When you look at a STARS helicopter, you’ll see logos affixed to the tail fin, cowling and doors. Most represent large companies and corporations, many of which are involved in the construction, energy or oil sectors.
If you look a little closer, you’ll see that many of these logos belong to smaller, grassroots community groups and supporters. Over the years, grassroots fundraising efforts have raised staggering amounts of money for STARS, with community members working incredibly hard to support an organization close to their hearts.
The Tyson Parker Commitment to Life Society, for instance, is one of STARS’ most successful community events. It was established in 2007 after Parker was involved in a head-on collision near Leduc, AB.
The 16 year old was flown to hospital by STARS in critical condition.
“If not for the rapid transport STARS provided to get me to emergency care in Edmonton, I may not have survived,” said Parker.
Parker made a full recovery and was determined to give back to the organization that saved his life. He, his family and supporters, established an evening of dinner, dancing and fundraising for STARS in Leduc.
The result was greater than anyone imagined, raising $540,000 for STARS in the first six years – easily earning a logo on our helicopters. Now, the group has its sights set on raising $1 million.
While Parker’s event is one of the most successful community-led events in STARS’ history, it most certainly wasn’t the first. In the very early years, STARS was part of a grassroots fundraising initiative called Hanna Helping STARS. After holding auctions and raffles, more than 300 people crammed into the town of Hanna’s community hall to present STARS with a $100,000 cheque. Throughout our 30-year history STARS has formed many partnerships with groups and supporters like the Town of Hanna and Tyson Parker across Western Canada.
When the Edmonton base opened in 1991, fundraising efforts started slowly. Camrose Friends of STARS, however, quickly recognized the benefit of the service.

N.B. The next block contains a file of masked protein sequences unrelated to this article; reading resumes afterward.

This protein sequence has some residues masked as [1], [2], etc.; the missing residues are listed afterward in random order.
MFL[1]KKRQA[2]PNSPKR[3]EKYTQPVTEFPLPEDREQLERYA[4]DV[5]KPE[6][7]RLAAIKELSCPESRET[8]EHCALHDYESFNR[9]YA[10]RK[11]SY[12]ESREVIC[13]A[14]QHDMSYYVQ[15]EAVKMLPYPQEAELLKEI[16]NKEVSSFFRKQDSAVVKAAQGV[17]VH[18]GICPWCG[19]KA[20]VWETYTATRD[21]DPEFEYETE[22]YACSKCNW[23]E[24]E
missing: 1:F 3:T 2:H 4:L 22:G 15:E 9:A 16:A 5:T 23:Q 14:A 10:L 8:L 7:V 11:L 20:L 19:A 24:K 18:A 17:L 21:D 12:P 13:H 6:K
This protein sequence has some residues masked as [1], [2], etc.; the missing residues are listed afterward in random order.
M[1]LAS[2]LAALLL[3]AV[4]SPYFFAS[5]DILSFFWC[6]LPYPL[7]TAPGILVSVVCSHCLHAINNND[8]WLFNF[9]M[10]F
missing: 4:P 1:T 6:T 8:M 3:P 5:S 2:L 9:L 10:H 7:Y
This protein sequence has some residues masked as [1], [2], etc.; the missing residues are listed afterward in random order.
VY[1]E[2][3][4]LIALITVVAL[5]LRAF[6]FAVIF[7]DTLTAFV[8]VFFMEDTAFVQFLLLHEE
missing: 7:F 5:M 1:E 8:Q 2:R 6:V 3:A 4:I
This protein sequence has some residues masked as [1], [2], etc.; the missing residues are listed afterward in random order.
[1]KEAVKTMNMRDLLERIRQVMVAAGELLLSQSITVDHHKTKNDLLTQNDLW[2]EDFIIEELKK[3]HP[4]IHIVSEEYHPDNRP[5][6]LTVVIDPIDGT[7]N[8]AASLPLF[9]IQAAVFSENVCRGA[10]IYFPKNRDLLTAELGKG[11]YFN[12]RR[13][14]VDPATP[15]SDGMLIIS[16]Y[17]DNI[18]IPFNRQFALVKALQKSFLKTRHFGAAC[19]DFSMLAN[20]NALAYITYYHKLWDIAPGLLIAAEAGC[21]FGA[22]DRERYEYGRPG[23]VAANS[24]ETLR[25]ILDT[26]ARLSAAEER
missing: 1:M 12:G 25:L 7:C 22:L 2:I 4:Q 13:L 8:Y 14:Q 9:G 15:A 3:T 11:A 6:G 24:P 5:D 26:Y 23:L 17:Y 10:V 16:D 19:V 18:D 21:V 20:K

The inaugural event had humble beginnings, with a cumulative donation of $500 for STARS in the fundraiser’s first year. Today, the group’s dinner attracts more than 700 guests and raises nearly $50,000 annually for STARS. In 2014, Camrose Friends of STARS celebrated its 20th anniversary and remains one of STARS’ longest-serving supporters.
The group’s efforts have been so successful other community partners have replicated events and fundraising strategies after it.
“This event has truly been the greatest testament of community support,” said Maureen Henkel, development officer with STARS. “The event really highlights how important STARS is to people in the rural communities. They’ve created something so successful that other community partners have modeled their events after this one.”
Sometimes the most meaningful gestures don’t come from a group, but but rather from individuals, such as Alex and Norma Lyall from Millarville, AB. STARS flight nurse Pat Jeffery first met the couple at the Millarville Farmer’s Market in 1997 where they had a modest booth selling flowers, raised from seeds. All proceeds benefitted STARS. Despite being ill with cancer, Alex never missed a Saturday at the market. Jeffery would also make the drive to Millarville to help sell flowers on her weekends off.
Unfortunately, Alex passed away in 1997. Two years later, Norma fell ill with cancer, but her dedication to selling flowers for STARS never wavered. When Jeffery learned Norma never saw the helicopter up close, she arranged for a surprise visit for Norma and her granddaughter. By coincidence, the helicopter was booked for a public relations flight that day, and after years of selling flowers for STARS, Norma had the chance to take a flight.